28 Feb Choosing the Right Tool to Coordinate Care and Offers of Help
~Maggie Moore, The Widow Coach™ www.thewidowcoach.com
One of the challenges we face in our modern, segmented world is coordinating care in a crisis. Our modern mobility often means that extended family may not be close or may be challenged with managing their own lives. Coordinating care of a family member who is aging, dealing with a health condition, or a widowed family member, can be very challenging.
Further, the bombardment of information we receive from multiple sources (news, online sources, email subscriptions, text messages, phone “push” notifications) make it difficult to communicate and coordinate care needs across groups.
When my husband was killed in a car accident, our world detonated. I was overwhelmed with my own grief and caring for my young son. I know from my own world, one of the best things I did was to take, and use, electronic care coordination tools to leverage the individuals and communities who offer to help.
The second best thing is this: ACCEPT HELP BEFORE YOU THINK YOU NEED IT. The truth is that caregiving is a stressful experience, but it is often insidiously so: our world contracts at the edges and before we know it, we are exhausted and facing challenges that have crept in when we weren’t looking.
Here are some tools and tips that can assist with the process.
Step 1: Assess What YOU and Your Loved Ones Need
Before you select a tool, assess your needs:
1-Take inventory, both of your communities to coordinate (family, friends or community organizations) and needs (transportation? Meals? Wellness checks? Medication? Daily activities?). Are there any pieces of information that need to be disseminated (food allergies for meal delivery, for example)?
2-Next consider the calendar of upcoming events: next three, six, or nine months of seasonal needs (Lawn care? Snow shoveling?) and upcoming one-time events (anniversaries? family get-togethers?)
3-Determine your partners-who will you need to coordinate with: just family members (an app might bet the best option) or broader communities (a web-based solution might work best here).
4-Finally, determine who will update and manage the app and publicize that it is available-will it be a single person, or a group of people?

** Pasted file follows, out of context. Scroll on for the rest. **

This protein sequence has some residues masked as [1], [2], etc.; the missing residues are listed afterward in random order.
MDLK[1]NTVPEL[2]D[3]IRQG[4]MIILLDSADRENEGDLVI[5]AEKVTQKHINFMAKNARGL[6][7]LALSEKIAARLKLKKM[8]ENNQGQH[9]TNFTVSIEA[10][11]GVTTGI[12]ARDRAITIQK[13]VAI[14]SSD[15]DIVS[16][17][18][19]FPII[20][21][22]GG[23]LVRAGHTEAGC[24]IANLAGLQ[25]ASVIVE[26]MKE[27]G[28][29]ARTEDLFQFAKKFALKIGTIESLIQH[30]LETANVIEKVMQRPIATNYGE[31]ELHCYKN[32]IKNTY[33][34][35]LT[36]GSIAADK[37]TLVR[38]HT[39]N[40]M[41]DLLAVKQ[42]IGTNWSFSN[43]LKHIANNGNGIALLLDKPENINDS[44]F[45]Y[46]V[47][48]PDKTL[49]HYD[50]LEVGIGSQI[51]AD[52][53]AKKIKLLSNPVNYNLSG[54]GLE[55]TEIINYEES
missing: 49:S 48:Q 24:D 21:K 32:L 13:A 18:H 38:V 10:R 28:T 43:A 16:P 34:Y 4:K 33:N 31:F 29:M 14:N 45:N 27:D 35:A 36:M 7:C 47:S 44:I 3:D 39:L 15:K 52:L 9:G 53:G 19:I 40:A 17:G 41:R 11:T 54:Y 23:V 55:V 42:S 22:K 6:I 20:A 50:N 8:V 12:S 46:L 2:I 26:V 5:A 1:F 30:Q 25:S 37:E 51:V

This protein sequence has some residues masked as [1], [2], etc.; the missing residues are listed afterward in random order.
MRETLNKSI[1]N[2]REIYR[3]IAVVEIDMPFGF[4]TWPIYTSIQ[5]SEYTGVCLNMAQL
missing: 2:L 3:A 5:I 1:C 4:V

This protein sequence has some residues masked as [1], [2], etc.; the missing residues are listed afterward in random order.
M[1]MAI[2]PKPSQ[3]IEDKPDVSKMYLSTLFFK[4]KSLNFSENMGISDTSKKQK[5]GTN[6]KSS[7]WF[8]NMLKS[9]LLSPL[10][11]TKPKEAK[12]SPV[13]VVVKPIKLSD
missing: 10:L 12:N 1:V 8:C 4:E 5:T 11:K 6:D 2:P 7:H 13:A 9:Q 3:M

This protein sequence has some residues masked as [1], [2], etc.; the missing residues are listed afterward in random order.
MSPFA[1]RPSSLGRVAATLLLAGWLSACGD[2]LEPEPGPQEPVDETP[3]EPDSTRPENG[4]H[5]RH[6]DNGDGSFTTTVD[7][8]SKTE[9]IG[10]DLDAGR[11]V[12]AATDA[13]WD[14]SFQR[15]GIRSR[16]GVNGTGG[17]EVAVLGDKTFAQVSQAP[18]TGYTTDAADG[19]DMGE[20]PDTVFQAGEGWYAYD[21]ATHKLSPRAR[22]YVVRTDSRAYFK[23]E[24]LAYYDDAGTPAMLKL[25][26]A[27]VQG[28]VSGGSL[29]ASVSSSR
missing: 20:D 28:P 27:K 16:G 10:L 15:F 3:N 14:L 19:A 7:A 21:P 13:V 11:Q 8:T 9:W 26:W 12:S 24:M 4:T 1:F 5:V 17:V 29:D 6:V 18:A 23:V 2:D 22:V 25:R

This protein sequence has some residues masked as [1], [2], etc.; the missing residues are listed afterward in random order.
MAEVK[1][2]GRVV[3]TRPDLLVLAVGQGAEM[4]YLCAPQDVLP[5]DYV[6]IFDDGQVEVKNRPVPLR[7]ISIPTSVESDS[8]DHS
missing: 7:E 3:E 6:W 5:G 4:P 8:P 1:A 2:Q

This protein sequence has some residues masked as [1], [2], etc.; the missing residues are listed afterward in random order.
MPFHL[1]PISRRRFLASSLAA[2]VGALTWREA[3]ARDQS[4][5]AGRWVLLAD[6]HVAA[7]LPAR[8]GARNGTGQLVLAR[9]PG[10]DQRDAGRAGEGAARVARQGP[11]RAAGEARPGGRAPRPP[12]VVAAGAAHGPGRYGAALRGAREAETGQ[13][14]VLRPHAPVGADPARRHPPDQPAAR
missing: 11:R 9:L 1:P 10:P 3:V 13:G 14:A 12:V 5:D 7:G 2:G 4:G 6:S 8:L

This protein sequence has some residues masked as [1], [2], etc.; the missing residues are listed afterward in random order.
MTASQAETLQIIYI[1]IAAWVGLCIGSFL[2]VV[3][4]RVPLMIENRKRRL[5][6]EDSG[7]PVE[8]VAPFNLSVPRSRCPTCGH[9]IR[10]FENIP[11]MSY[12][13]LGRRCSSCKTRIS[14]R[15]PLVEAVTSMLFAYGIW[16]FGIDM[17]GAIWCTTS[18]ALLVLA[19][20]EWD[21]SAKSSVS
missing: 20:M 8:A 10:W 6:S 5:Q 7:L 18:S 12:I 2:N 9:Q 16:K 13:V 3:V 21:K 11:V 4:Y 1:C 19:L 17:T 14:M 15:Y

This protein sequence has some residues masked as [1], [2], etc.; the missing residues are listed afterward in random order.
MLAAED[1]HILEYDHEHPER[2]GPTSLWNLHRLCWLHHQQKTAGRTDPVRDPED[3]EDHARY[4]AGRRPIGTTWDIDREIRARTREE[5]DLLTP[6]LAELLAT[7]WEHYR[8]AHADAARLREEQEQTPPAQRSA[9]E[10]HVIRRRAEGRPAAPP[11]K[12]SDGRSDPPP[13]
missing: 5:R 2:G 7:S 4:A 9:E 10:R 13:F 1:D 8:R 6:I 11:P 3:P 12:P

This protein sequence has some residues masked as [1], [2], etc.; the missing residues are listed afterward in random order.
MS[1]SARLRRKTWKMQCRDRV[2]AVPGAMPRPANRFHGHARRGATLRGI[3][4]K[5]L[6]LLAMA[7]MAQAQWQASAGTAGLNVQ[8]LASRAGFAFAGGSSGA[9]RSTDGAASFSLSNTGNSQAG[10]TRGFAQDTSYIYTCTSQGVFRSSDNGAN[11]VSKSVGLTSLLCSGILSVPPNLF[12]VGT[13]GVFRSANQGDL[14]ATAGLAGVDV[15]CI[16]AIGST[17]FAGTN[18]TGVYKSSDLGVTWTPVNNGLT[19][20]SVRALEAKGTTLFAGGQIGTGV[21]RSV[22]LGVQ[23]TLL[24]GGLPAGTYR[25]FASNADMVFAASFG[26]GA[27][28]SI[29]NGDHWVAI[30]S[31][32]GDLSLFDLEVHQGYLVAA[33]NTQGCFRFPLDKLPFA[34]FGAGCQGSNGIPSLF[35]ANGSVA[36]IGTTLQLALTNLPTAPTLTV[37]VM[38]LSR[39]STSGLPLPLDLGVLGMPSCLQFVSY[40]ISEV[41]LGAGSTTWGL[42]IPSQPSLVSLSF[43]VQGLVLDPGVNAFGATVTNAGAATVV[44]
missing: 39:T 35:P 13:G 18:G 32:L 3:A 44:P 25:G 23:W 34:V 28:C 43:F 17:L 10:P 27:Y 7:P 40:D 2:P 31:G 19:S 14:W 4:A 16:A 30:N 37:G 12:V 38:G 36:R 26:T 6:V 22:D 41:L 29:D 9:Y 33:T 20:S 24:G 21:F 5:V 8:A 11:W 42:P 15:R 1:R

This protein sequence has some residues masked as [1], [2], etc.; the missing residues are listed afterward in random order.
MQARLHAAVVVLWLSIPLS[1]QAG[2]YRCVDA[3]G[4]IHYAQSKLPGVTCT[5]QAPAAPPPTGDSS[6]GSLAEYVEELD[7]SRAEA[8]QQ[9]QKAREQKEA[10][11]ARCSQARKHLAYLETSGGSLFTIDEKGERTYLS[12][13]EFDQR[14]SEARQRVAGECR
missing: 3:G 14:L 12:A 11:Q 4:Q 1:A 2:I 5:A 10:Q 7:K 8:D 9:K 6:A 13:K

Step 2: Decide if a Mobile App or a Website-Based Option is Right For You and Your Care Network
Once you have that information, you can look at options: mobile apps or websites
Shared Apps: Given the huge number of apps out there, it can be an advantage, or a disadvantage to use an app. Apps allow the functionality of being able to “push” messages directly to helper’s cell phones, which is a distinct advantage. Plus, not all apps are available for all platforms (since this change daily, be sure to double-check my information below-new versions are being released all the time!)
Step 3: Evaluate and Choose Your Solution
There is no “perfect” solution for everyone. The right solution is one that everyone will use, that will help organize your information and communicate effectively. Below please find a few examples of app-and web-based solutions with my “pro” and “con” list. Please keep in mind that all information is current as of the publication of this, but enhancements are rolled out all the time in the tech field. Please do your due diligence and choose the right solution for you.
Some example of caregiving apps
- AARP Caregiving
This app comes from AARP and is oriented toward caring for an aging parent or loved one.
Versions: Android and iPhone, free
Pros: allows monitoring of symptoms, care coordination with both family and caregivers, appointment tracking, medication tracking and a general help center.